Sue Koch taught taught me a simple yet very profound concept some years ago. It goes like this; Life is like watching a baseball game... through a knot hole in a fence. The game is going on and God is seeing it all, yet we can only see the narrow sight line through that hole. At some point in the game we may see a batter hit the ball up in the air, and a fielder catch it. We may have disappointment because he got out. But what we missed was the go ahead run scoring as it was a sacrifice fly. This has been so profound to me that I have based allot of my leadership on the concept, I am only seeing from my point of view, not God's. So a big part of what I have tried to do is enlarge the knot hole in order to have a wider sight line. That is what this missions trip is all about, enlarging the knot hole to see a broader perspective to change me, the ministry I am involved in, and the way I lead, by seeing from a perspective just a little closer to heavens.
I know that we never see the entire game while here on earth, and that will make it hard to do things right. Yet, I also know God is constantly giving us opportunity to see things from His perspective, we must be willing to look. They are simply glimpses, but they are life changing every time they happen. So I go to Africa knowing I will get a glimpse of what God wants me to see, and that is exciting, yet I go humbly and with a little fear as I know that these glimpses cause us to grow and growth can hurt! So I ask for your prayer as I continue to cut at that knot hole to make it bigger.

Monday, March 15, 2010


When in doubt... sing loud” Robert Merrill - Composer

Yesterday I was talking with my friend George about doubt, I have been thinking about it since. Doubt is a constant companion in my Christian walk. I believe it is the ability to overcome doubt that is key to opening ourselves up to all that God has for our lives. For so many doubt steals away the ability to make decisions to move ahead in life. It forces people to live in a bubble of protection and wall building. It keeps people in the pits when the race is already started.
As I read about the heroes of faith in the Bible I see so many people in doubt... Moses, Gideon, and Peter just to name a few. While Thomas gets the nickname, I think all of us battle the same issue. Often when we say we are praying for confirmation of this or that we believe God wants us to do, but really we simply are in doubt. I believe it is rarely a question about what to do for God, but more a question of if we can overcome the little voice inside to do it.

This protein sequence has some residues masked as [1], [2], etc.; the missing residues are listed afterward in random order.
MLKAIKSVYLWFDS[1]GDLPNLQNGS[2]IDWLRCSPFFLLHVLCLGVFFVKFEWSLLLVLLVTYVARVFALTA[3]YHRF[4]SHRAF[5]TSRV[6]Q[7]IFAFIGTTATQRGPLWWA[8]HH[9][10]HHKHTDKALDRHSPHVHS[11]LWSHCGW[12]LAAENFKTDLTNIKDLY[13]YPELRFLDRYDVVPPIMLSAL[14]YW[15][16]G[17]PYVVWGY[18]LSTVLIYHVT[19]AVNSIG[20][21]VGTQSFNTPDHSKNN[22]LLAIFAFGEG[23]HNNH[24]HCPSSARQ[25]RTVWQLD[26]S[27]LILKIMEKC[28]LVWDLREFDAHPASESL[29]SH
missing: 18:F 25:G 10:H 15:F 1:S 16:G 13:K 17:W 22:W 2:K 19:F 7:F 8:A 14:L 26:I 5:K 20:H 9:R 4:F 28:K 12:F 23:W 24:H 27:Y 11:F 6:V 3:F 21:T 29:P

In church yesterday we learned about the inner critic we all have, and how that inhibits us to truly be free to worship and praise God. We learned that the inner critic grows as we do, in children it is not present, but as we grow up it does too! We learned of this because there will be a new class on Sunday Mornings investigating the development of the different sides of our brains. What an incredible idea, a hands on way to overcome our inner critic to help us to be free follow God's voice! Revolutionary! What if the whole church entered into a class like this, and began practicing this freeing concept, the results could change everything!
Growing up, I was blessed to live in a setting much like this class will be. We learned that children that are encouraged in their artistic ability are more naturally able to sound out the inner critic. I was always an artist, encouraged to create and applauded by the results. So while the inner critic or doubt as we call it, still exists in me I believe it is tamed a little through time and practice. It is often merely by practice that we do certain repetitive actions, this can be good or bad. We want to make sure those habits we have are healthy and bring us closer to God. I have many... many bad habits. Actions that are repetitive that hurt me, stunt my growth and bring me away from God. So it becomes even more important to build up the muscle that silences that inner critic. It is through time and use that it gets strong enough to pull the weaker parts of me along. It is now the muscle that dominates my movement that makes me move ahead toward God and away from myself, my doubt, my pity and my shame.
So as I spoke with George yesterday, we concluded it would better to move ahead in fear, denying that voice of doubt that is always there. I think we both can feel better knowing the company we keep...Moses, Gideon, Peter, Thomas, George and Tony too!